A board member in a failed company which wasted more than £2m of public money benefited from a £100,000 property deal linked to the firm, an audit office report has said.
In a damning report published today, the Audit Office said the Bioscience and Technology Institute (BTI) failed to achieve any of its objectives — and provided no value for money.
The hard-hitting probe confirmed that none of the cash was recovered and concluded there were “widespread shortcomings”.
But the report also disclosed how BTI director Teresa Townsley, her business partner and husband Michael Townsley, plus BTI solicitor Thomas Armstrong, split a £100,000 ‘finder's fee’ with an unnamed property dealer over the purchase of a facility called Harbourgate in the Belfast Harbour Estate.
The probe identified a failure to steward the use of taxpayers' money which was lost after a botched bid to move the project to the harbour area collapsed, with key plans around the move found to have been based on “guesswork”.
“We have seen no evidence that Teresa Townsley disclosed to the board at any time the fact that she and her husband benefited from payment of the finder's fee, despite there being a number of occasions when disclosure could have been made,” said the report.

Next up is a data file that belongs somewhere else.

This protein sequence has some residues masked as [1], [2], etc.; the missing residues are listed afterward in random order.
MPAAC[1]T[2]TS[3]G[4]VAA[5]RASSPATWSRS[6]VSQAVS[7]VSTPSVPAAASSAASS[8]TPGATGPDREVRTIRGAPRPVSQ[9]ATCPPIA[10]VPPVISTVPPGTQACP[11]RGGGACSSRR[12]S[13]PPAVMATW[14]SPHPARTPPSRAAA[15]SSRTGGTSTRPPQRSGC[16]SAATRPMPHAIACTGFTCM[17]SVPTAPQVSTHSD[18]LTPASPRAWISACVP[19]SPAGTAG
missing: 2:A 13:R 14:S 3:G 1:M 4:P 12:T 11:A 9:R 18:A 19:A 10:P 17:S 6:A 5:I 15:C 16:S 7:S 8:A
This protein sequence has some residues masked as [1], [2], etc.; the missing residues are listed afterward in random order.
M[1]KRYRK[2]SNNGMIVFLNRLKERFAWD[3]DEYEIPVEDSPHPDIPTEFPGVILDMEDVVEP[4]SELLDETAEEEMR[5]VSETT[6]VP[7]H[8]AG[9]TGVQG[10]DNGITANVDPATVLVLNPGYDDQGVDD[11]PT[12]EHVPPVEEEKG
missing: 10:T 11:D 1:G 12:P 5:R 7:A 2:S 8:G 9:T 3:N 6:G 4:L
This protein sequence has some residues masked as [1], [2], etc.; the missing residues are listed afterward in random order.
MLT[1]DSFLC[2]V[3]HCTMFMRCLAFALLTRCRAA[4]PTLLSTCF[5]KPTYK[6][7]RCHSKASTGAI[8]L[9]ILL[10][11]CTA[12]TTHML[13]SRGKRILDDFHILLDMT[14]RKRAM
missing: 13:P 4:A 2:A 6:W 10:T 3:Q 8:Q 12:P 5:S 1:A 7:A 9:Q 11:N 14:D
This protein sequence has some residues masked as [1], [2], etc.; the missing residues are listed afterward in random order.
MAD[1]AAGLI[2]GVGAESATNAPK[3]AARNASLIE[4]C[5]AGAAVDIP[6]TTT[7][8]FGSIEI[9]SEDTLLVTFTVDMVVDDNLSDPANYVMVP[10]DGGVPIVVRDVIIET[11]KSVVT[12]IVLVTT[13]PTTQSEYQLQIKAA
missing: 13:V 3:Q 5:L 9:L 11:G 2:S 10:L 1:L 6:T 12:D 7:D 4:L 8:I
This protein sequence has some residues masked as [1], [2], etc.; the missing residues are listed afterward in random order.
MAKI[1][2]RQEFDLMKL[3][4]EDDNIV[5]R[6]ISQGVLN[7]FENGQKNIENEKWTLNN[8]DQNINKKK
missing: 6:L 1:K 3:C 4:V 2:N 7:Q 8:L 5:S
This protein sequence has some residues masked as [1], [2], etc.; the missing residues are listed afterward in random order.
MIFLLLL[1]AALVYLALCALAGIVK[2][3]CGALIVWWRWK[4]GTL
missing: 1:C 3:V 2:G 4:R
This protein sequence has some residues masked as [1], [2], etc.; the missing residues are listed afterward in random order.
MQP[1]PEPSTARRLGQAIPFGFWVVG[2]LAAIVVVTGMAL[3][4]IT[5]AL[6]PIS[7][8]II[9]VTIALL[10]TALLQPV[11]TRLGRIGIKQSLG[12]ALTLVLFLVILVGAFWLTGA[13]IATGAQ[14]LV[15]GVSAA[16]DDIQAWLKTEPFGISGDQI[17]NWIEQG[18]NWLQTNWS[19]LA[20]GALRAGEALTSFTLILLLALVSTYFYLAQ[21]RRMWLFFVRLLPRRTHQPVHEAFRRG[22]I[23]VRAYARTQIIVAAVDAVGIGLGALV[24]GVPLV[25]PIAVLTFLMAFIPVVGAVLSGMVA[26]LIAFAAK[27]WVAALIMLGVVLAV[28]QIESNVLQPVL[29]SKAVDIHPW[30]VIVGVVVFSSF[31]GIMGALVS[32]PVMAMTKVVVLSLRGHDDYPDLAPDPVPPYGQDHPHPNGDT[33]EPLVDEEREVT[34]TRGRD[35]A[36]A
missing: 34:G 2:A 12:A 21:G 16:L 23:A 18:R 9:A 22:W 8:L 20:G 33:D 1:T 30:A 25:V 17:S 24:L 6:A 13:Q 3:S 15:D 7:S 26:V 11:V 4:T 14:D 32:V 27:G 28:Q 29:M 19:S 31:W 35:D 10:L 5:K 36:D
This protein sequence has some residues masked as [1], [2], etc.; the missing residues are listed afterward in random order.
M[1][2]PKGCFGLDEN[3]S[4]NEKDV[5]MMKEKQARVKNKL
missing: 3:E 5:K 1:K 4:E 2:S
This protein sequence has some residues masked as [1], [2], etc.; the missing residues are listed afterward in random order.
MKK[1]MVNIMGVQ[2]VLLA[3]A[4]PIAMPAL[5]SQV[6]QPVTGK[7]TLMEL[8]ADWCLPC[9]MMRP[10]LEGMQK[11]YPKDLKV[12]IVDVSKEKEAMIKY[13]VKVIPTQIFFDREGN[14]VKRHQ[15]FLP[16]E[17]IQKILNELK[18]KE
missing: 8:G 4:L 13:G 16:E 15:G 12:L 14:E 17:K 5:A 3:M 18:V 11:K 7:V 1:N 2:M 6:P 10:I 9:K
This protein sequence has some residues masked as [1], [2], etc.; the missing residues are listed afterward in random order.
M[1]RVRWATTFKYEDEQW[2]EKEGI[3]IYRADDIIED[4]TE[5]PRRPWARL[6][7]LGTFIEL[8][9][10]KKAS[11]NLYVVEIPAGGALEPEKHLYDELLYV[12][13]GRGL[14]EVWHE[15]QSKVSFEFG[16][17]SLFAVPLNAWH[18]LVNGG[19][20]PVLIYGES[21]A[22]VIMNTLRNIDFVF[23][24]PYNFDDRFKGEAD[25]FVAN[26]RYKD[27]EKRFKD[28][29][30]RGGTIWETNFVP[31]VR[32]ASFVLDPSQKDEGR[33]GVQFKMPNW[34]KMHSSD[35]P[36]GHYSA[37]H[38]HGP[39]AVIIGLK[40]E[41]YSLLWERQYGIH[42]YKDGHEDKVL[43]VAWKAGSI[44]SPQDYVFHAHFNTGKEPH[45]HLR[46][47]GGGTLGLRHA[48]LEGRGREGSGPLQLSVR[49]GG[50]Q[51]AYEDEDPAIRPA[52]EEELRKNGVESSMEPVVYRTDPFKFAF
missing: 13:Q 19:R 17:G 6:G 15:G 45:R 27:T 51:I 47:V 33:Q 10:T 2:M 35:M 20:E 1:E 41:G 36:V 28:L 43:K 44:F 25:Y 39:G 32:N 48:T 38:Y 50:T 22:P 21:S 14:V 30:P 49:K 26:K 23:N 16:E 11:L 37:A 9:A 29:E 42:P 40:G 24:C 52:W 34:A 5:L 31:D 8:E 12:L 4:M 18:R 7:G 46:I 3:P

The Audit Office further notes that while board members were not paid for their work, Mr and Mrs Townsley's accountancy firm, MTF Chartered Accountants, provided services to the board and received £152,000.
On investigating the finder's fee, the Audit Office added: “We have seen no written record of any instruction to Thomas Armstrong’s solicitor, MTF or the property dealer to act on behalf of BTI to identify a building — each party claims, however, that it was orally instructed to this effect.
“The claims by Thomas Armstrong and Michael Townsley in respect of the basis of their instruction are contradictory and cannot be corroborated.”
The report added: “None of the other BTI board members claim to have known of the payment of a finder's fee, nor of the ultimate beneficiaries of the payment.”
The investigation found that Mr Armstrong received £37,500, the property dealer got £37,500, while MTF received £25,000 “paid directly into an overseas bank account held in the name of Teresa and Michael Townsley, rather than an MTF business bank account”.
The report also highlights:
- “Non-existent” formal procurement procedures.
- There were no board minutes for the last 21 months of operations.
- Invest NI was unable to produce documentation on the funding approval.
Eleven years ago it was launched in a blaze of publicity. A Government Press release said the Bioscience and Technology Institute would “promote the development of world-class, leading edge, health technologies”. But within a year it had hit trouble and collapsed before it had made any lasting mark — yet a report on its failure took more than five years to finalise.